Vegetarian Ethiopian Feast

Want to impress your friends at your next dinner party? If you are having a party and need to feed lots of people for very little money, have an Ethiopian feast! Not only is it inexpensive but it's a lot of fun, you get to eat with your hands! I made this for guests recently and they were so impressed. Ethiopian food is not eaten with cutlery yet they use injera (kind of like a crepe) to pick up the food. The food is served on a large platter or plate (see photo) with salad in the middle and the other dishes around it.


Here are the recipes to make your own inexpensive feast! You need to make two key things before starting which won't take you long at all. These are the key spices and oils which will last you for many more recipes. This all seems like a lot of work, but trust me it isn't. :)


This is the spice mix used in many Ethiopian recipes.


  • 1/2 cup ground red pepper (cayenne)
  • 1/3 cup paprika
  • 1 tsp. seasoned salt
  • 1 tsp. poultry seasoning
  • 1/2 tsp. cinnamon
  • 1/2 tsp. ground ginger
  • 1/2 tsp. garlic powder
  • 1/2 tsp. ground fenugreek (it's OK if you don't have this)
  • 1/2 tsp. ground cardamom seeds
  • 1/2 tsp. ground nutmeg
  • 1/8 tsp. ground cloves
  • 1/8 tsp. ground allspice


Preheat oven to 300 degrees F. In a cake pan, mix the spices well (be careful not to inhale). Roast for 20 minutes, stirring every 5 minutes to prevent scorching. Watch carefully and stir the spices more often during the last 10 minutes. Cool and store in a sealed container in the refrigerator or freezer.


Niter Kibeh

This is the spiced oil (butter) often used in Ethiopian cuisine. I use an inexpensive margarine block and store the finished product in a plastic container in the fridge.


  • 1 lb.margarine
  • 4 Tbsp. onion, finely chopped
  • 1 1/2 Tbsp. garlic, finely chopped or pressed
  • 2 tsp. fresh ginger, scraped and finely grated or minced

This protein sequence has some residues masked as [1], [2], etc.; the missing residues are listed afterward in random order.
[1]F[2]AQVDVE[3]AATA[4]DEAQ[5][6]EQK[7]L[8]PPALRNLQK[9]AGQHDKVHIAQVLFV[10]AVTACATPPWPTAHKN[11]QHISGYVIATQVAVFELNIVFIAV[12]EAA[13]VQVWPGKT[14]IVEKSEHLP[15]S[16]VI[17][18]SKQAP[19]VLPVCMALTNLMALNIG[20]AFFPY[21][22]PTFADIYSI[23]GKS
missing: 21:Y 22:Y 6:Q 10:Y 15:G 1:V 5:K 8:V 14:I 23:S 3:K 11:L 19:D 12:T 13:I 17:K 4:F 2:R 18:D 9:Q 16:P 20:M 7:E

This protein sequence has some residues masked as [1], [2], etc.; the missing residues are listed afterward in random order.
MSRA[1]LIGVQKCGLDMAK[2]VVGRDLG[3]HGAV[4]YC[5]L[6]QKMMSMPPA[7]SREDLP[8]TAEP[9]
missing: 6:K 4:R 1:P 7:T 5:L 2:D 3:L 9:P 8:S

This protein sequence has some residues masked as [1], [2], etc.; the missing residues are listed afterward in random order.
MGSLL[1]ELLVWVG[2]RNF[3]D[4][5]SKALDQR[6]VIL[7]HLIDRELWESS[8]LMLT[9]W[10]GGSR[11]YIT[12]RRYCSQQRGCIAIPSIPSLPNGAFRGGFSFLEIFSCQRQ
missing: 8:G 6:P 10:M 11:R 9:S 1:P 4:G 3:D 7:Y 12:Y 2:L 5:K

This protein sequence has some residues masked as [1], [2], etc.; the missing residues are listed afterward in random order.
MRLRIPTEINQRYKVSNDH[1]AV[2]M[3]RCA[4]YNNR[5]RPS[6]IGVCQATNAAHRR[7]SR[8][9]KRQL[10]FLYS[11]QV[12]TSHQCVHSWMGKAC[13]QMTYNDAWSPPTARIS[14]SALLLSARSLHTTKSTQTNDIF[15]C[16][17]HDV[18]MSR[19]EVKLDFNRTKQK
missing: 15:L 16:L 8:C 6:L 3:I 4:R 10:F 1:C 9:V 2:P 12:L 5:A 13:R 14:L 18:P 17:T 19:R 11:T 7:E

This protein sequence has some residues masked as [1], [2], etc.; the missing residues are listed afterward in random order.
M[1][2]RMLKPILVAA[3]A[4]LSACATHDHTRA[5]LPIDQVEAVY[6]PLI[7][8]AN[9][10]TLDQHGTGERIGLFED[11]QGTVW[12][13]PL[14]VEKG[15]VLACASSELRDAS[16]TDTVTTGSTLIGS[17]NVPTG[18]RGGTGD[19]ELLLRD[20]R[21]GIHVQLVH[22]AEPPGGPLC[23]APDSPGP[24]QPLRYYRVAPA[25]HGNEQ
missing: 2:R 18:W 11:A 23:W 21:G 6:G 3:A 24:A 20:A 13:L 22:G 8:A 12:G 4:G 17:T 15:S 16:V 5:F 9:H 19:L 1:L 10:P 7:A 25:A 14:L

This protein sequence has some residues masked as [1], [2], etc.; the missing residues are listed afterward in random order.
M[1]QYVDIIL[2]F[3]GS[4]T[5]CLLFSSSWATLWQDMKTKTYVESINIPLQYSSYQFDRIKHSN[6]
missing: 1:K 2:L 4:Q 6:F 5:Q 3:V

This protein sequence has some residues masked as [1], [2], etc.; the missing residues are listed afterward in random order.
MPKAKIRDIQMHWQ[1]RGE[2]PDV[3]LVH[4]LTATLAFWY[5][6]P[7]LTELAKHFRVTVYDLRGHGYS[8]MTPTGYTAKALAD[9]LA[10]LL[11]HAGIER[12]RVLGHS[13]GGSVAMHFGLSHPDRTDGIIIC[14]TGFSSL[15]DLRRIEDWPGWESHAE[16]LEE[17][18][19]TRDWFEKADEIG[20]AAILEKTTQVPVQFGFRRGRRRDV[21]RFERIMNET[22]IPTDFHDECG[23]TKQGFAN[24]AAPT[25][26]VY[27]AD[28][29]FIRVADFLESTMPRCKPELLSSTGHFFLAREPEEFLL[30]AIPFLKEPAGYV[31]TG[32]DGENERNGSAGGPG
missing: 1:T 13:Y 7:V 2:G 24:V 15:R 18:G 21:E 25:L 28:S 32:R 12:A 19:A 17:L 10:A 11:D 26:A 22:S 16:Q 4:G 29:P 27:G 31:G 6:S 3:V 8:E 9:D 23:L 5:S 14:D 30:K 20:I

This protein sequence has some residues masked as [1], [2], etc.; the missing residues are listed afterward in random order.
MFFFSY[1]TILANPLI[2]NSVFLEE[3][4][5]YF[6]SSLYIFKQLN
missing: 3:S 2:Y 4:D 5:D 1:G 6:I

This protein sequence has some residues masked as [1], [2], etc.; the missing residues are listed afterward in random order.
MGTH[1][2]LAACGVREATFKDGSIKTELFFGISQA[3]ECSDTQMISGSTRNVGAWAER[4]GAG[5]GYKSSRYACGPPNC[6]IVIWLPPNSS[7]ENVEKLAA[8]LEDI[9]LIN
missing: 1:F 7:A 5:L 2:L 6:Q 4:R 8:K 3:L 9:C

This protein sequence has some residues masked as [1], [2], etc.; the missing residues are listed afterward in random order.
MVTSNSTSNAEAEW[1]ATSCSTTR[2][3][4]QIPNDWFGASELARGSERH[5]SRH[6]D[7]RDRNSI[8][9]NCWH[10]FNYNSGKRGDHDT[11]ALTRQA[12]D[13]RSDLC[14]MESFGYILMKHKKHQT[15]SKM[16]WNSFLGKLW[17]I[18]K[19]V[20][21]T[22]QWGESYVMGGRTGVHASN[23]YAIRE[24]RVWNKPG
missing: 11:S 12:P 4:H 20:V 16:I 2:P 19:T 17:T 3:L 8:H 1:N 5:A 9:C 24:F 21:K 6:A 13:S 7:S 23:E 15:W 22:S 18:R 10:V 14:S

• 1/2 tsp. turmeric
  • 4 green cardamom pods, crushed (can use cardamom powder)
  • 1 cinnamon stick
  • 3 whole cloves (or ground)
  • 1/8 tsp. ground nutmeg


Slowly melt the margarine in a medium-sized saucepan over low heat. Add the other ingredients and simmer uncovered on the lowest heat for about 20-30 minutes. Do not let it brown. Strain the mixture through a double layer of cheesecloth, discarding the spices. Refrigerate until set. Use as needed in Ethiopian recipes or spread sporadically on toast.


Ethiopian Lima Beans

One of my favourite dishes. This can be done in a crockpot.


  • 1.5 - 2 cups of lima beans
  • 3 cups water
  • 2 large onions chopped
  • 1 Tbsp. oil (or niter kibbeh)
  • 1 clove garlic minced
  • 1 Tbsp. curry powder
  • 1/2 cabbage chopped
  • salt to taste


Bring to a boil then simmer for about 4 hours, until the cabbage is dissolved and there is a thickness to it.

Gomen (Collard Greens)


  • 1 bunch collard greens
  • 1 medium onion, chopped
  • 1 Tbsp. niter kebbeh
  • salt and pepper to taste


Wash the greens well in a sink full of water; drain. Cut off the coarse part of the stems (about 1/2 - 1 inch). Chop the stems well and set aside. Chop the leaves coarsely and set aside.

In a pot, heat up some niter kebbeh. Add the onion, chopped collard stems and some salt. Saute until the onion turns clear and the chopped stem has softened. Add the collard leaves and stir well. Cook until tender adding a small amount of water if necessary to help the greens steam. (You might cover for a little while, stir and cover again, until softened to your liking.)

Season with salt and pepper and arrange on injera with some other stews.

Doro Wat

This is a vegan version of Doro Wat, an Ethiopian chicken stew. I found it on a nice vegan blog called Vegan Dad. I substituted the seitan for TVP and it turned out amazing! You could also use tofu.


  • 2 large onions, diced
  • 1/4 cup niter kebbeh
  • 1 heaping Tbsp. berbere to taste (start with a little and add more if needed)
  • 1 tsp. salt
  • 4 cups reconstituted TVP (Textured Vegetable Protien) chunks, about 2 1/2 cups dry
  • 1 tomato, finely diced
  • 3/4 cup water
  • 1 Tbsp. flour
  • 1 Tbsp. water


Fry onions in a dry pan over medium heat, stirring constantly, until onions are a deep golden brown. Add in niter kebbeh, berbere, salt, and blend well. Add in seitan and fry for 5 minutes. Add in tomato and water and simmer, uncovered, for 20 minutes. If stew is too thin, mix flour into water and add into stew. Serve with injera bread.